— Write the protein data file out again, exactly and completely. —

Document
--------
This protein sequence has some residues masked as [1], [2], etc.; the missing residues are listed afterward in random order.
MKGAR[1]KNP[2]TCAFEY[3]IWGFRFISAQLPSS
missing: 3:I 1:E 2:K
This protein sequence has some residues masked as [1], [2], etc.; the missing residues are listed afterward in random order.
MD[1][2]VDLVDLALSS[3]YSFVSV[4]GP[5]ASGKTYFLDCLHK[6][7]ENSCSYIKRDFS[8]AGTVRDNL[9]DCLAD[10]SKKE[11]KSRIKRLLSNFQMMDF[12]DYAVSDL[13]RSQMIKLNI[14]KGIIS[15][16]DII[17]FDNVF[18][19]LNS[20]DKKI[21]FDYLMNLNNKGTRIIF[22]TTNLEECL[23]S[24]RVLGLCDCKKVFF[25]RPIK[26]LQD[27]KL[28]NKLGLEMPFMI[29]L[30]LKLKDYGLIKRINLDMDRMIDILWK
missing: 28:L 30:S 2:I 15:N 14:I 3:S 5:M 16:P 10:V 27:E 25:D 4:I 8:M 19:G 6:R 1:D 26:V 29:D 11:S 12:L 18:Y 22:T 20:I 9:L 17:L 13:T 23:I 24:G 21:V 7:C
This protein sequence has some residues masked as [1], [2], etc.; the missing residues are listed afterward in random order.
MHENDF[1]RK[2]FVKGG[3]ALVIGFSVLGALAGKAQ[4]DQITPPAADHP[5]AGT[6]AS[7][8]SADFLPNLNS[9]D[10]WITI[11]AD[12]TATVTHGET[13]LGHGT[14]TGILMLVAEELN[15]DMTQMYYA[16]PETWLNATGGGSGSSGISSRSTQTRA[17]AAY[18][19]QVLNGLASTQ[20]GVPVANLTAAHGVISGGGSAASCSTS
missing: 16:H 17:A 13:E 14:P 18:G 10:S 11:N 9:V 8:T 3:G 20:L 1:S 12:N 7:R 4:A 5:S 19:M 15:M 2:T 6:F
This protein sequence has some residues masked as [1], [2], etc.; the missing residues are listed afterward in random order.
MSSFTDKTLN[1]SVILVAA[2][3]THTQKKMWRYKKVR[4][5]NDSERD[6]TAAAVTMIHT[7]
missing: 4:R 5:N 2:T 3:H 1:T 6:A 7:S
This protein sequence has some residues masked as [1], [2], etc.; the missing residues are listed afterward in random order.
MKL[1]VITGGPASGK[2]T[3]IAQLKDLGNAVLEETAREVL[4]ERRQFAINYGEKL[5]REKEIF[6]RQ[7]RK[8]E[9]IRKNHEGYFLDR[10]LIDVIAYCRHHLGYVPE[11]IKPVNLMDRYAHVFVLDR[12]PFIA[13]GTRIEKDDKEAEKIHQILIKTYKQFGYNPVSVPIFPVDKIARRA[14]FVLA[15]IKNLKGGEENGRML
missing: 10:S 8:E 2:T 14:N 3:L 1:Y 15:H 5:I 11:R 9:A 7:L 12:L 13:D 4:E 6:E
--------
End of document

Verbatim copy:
This protein sequence has some residues masked as [1], [2], etc.; the missing residues are listed afterward in random order.
MKGAR[1]KNP[2]TCAFEY[3]IWGFRFISAQLPSS
missing: 3:I 1:E 2:K
This protein sequence has some residues masked as [1], [2], etc.; the missing residues are listed afterward in random order.
MD[1][2]VDLVDLALSS[3]YSFVSV[4]GP[5]ASGKTYFLDCLHK[6][7]ENSCSYIKRDFS[8]AGTVRDNL[9]DCLAD[10]SKKE[11]KSRIKRLLSNFQMMDF[12]DYAVSDL[13]RSQMIKLNI[14]KGIIS[15][16]DII[17]FDNVF[18][19]LNS[20]DKKI[21]FDYLMNLNNKGTRIIF[22]TTNLEECL[23]S[24]RVLGLCDCKKVFF[25]RPIK[26]LQD[27]KL[28]NKLGLEMPFMI[29]L[30]LKLKDYGLIKRINLDMDRMIDILWK
missing: 28:L 30:S 2:I 15:N 14:I 3:S 5:M 16:P 10:V 27:E 25:D 4:I 8:M 19:G 6:R 1:D 26:V 29:D 11:S 12:L 18:Y 22:T 20:I 9:L 17:L 13:T 23:I 24:G 21:V 7:C
This protein sequence has some residues masked as [1], [2], etc.; the missing residues are listed afterward in random order.
MHENDF[1]RK[2]FVKGG[3]ALVIGFSVLGALAGKAQ[4]DQITPPAADHP[5]AGT[6]AS[7][8]SADFLPNLNS[9]D[10]WITI[11]AD[12]TATVTHGET[13]LGHGT[14]TGILMLVAEELN[15]DMTQMYYA[16]PETWLNATGGGSGSSGISSRSTQTRA[17]AAY[18][19]QVLNGLASTQ[20]GVPVANLTAAHGVISGGGSAASCSTS
missing: 16:H 17:A 13:E 14:P 18:G 10:S 11:N 9:V 8:T 3:G 20:L 1:S 12:N 7:R 4:A 5:S 19:M 15:M 2:T 6:F
This protein sequence has some residues masked as [1], [2], etc.; the missing residues are listed afterward in random order.
MSSFTDKTLN[1]SVILVAA[2][3]THTQKKMWRYKKVR[4][5]NDSERD[6]TAAAVTMIHT[7]
missing: 4:R 5:N 2:T 3:H 1:T 6:A 7:S
This protein sequence has some residues masked as [1], [2], etc.; the missing residues are listed afterward in random order.
MKL[1]VITGGPASGK[2]T[3]IAQLKDLGNAVLEETAREVL[4]ERRQFAINYGEKL[5]REKEIF[6]RQ[7]RK[8]E[9]IRKNHEGYFLDR[10]LIDVIAYCRHHLGYVPE[11]IKPVNLMDRYAHVFVLDR[12]PFIA[13]GTRIEKDDKEAEKIHQILIKTYKQFGYNPVSVPIFPVDKIARRA[14]FVLA[15]IKNLKGGEENGRML
missing: 10:S 8:E 2:T 14:N 3:L 1:Y 15:H 5:I 11:R 9:A 7:L 12:L 13:D 4:E 6:E